slinks upstairs to the phone in the family office while her
brother, two older sisters and parents get ready for bed. The
escalating war has left her so distracted that her grades have
dropped. She says a million thoughts race in her head.

Zhalka may be “the only one who really understands me,” she

They talk about everything, from family arguments to
Palestinian leader Yasser Arafat. Lately they dwell on the Army
decision that looms more heavily than anything Meidan has had to

Refusing her required service would cause problems: no
admission to some universities and difficulty finding jobs and
obtaining loans.

“On one hand, it’s my duty,” Meidan said. “On the other, it’s
an organization that is using violence. I’m against violence and
don’t want to be part of it.”

About 90 minutes to the north, Zhalka retreats upstairs to
her room with a Boyzone poster on the wall and a telephone. A
rooftop porch looks out across Kfar Qara, an Arabic-speaking
Palestinian town amid olive trees just north of the West Bank

Outgoing and self-confident, Zhalka is a natural class leader,
according to a teacher. But like Meidan, she can’t concentrate
these days in class.

The killings “make me angry all of the time” and unleash
feelings that cut to the core of her identity as an
Arab-Palestinian. As Israel emerged as a nation where he and his
forefathers have grown olives for centuries, Moran Zhalka’s
father, Ali, gave her the Jewish first name Moran in hopes it
would bring better opportunity in her life.

“Sometimes I want to change my name and make it an Arabic
name,” she said.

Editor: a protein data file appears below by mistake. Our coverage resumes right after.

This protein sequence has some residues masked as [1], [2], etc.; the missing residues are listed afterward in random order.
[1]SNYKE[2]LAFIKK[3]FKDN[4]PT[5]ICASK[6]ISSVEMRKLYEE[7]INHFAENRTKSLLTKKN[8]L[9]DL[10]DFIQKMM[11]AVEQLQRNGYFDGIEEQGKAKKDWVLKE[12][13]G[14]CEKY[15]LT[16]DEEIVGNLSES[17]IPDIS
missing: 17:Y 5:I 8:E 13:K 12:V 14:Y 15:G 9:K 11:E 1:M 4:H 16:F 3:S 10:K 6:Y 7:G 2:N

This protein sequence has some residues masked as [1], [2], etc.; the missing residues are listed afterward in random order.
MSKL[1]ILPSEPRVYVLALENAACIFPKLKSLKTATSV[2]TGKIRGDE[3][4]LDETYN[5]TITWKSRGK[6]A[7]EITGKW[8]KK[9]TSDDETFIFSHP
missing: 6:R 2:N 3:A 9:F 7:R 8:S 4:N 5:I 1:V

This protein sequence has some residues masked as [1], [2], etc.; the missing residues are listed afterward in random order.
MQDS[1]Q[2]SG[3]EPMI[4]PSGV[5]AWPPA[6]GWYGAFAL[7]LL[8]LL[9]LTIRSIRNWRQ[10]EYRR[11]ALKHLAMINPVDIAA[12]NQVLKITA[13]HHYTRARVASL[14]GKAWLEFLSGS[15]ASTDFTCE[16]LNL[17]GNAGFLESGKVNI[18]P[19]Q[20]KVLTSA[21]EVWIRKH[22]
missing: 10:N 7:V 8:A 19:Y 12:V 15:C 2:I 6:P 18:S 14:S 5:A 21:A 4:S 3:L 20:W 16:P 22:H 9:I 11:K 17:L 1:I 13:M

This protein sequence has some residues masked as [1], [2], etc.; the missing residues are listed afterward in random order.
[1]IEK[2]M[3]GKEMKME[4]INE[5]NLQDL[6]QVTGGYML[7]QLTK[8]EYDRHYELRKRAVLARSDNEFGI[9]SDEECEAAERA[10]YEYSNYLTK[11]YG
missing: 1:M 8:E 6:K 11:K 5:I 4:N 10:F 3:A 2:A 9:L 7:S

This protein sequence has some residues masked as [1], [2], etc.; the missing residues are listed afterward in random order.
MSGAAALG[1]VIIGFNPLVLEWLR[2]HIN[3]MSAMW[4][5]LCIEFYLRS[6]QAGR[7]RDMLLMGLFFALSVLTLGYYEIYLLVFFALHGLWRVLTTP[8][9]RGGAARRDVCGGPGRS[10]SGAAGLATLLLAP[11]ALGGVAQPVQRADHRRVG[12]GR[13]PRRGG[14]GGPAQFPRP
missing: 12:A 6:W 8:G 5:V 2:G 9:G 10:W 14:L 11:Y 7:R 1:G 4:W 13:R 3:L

But as hostilities intensified, the girls learned to control
their own anger and maintain mutual respect.

Consider what happened after the Sept. 30 incident when
Israeli bullets killed 12-year-old Palestinian Mohammed Al-Dura as
he huddled against his father for protection.

Zhalka was so enraged that she questioned whether she could
still be friends with Meidan. She spoke first with her father, who
told her that “this girl, your friend, is not guilty.” He’s an
elementary school principal who, after recent riots, arranged a
roadside peace rally including some Jewish principals from Hadera.
They passed out bumper stickers that say, “Enough. Don’t Destroy
Our Home.”

When Zhalka spoke with Meidan after the shooting, she felt
conflicted, she said, swallowing thoughts she hesitated to
express, worried about making Meidan angry and defensive.

“When I talked to Adi about the kid being killed, I didn’t
want to say this at first: “You see? This is your army.’ Because
Adi is a special girl. You want to say: “They are a killer.’ But
what does she have to do with that? I know Adi. She would start to
cry. She would be in her room for a week. So, I didn’t say anything.”

On Oct. 12, a Palestinian mob killed two Israeli soldiers in
Ramallah and flashed bloody hands to the world.

Meidan fumed. “It’s murder. You can’t defend it.”

Zhalka agreed. Yet she understood, even shared, the anger
motivating the slaying. Every day in Kfar Qara, she and other
Palestinians hear menacing thuds of Israeli soldiers taking target